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Headshot of Ebonie Jones
Headshot of Ebonie Jones
Ebonie Jones ’19

Ebonie Jones ’19 MSE has wanted to be a teacher since she was a young girl. While most kids her age looked forward to the weekend, Jones looked forward to going to school each day.

To her, learning was exciting, and she credits her teachers for making school a great place to be.

“I want all young children to feel the same way I felt about school at their age – that school can be a place where you are loved and cared for, and that learning can be fun.”

It’s this drive and passion that led Jones, a fourth grade English language arts teacher at Oak Hill Elementary, to be honored as Guilford County Schools’ Teacher of the Year in September. Jones will go on to compete at the regional level in the Burroughs Wellcome Fund North Carolina Teacher of the Year process.

“I’m relatively early in my career as an educator of 10 years, so this feels like a huge accomplishment. It’s nice for me to realize that I don’t have to wait to be a great teacher until year 20 – I’m great at what I do now, even during a pandemic. I hope that this inspires other young educators that just because you’re early in your career, doesn’t mean that you’re not valuable and making an incredible impact on your students and colleagues.”

Not only is Jones a champion for new teachers, she is also a champion for students with disabilities.

“I want to open the door for students with disabilities. I want people to see that including students with disabilities in the general education classroom can work, and hopefully prompt more schools to start doing the same.”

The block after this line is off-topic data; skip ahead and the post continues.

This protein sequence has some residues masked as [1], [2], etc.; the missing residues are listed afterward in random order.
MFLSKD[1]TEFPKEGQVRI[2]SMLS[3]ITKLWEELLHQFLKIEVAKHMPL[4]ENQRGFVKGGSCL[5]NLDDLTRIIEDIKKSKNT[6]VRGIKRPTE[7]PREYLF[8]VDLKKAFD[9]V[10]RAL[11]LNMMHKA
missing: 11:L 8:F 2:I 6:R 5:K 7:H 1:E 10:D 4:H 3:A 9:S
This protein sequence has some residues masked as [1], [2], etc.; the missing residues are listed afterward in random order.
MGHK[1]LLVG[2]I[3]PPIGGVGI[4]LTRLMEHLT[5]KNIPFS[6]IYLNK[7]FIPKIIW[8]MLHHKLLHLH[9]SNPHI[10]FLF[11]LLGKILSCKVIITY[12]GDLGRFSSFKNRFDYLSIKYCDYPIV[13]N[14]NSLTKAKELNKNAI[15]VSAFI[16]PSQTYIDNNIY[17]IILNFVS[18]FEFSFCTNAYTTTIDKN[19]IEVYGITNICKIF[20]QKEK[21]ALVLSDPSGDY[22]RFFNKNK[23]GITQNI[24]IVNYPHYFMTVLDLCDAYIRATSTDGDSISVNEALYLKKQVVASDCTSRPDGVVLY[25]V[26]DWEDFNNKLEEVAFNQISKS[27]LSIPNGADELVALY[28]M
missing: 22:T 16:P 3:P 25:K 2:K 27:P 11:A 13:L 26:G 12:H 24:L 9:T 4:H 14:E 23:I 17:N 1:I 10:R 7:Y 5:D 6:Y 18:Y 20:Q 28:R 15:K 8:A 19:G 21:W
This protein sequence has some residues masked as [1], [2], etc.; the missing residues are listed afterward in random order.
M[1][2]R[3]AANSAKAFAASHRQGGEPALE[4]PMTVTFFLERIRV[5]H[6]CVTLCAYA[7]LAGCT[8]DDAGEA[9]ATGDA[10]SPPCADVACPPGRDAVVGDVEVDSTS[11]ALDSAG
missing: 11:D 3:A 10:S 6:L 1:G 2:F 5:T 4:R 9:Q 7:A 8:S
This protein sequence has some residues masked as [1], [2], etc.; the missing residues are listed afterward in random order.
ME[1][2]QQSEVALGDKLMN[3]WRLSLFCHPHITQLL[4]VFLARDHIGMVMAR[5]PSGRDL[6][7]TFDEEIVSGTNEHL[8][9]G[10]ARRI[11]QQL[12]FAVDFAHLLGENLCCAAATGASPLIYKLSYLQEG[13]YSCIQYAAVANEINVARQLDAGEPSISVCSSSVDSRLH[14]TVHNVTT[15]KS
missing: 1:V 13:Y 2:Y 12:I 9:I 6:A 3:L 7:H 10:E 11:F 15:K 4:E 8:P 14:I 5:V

Jones chose to attend UNC Greensboro for the Master of Education in Special Education, concentration in Adapted Curriculum program, also known as Project TLC in the School of Education, to give her the opportunity to help students with severe disabilities be included in the general education classroom. Because she was teaching at Oak Hill Elementary while going through the program, she could take what she learned at UNCG and immediately apply it to her own classroom the next day. Since her time in the Project TLC program, Jones has successfully integrated five students into her classrooms.

“I have worked with Ms. Jones for three years, and each year she has worked hard to make sure her students learn and that they are good humans,” said Candice Bailey, principal of Oak Hill Elementary. “She treats all her students with dignity and grace. They know that she cares for them and wants them to be their absolute best. She goes the extra mile to engage the students in literacy and is an all-around excellent educator.”

Jones’ advice to educators as they navigate teaching during the pandemic?

“Things are hard right now. Technology is not always our friend. But the fact that you keep coming back and showing up every day to make an impact on your students means you’re already a great teacher.”

Story by Alexandra McQueen, University Communications

 
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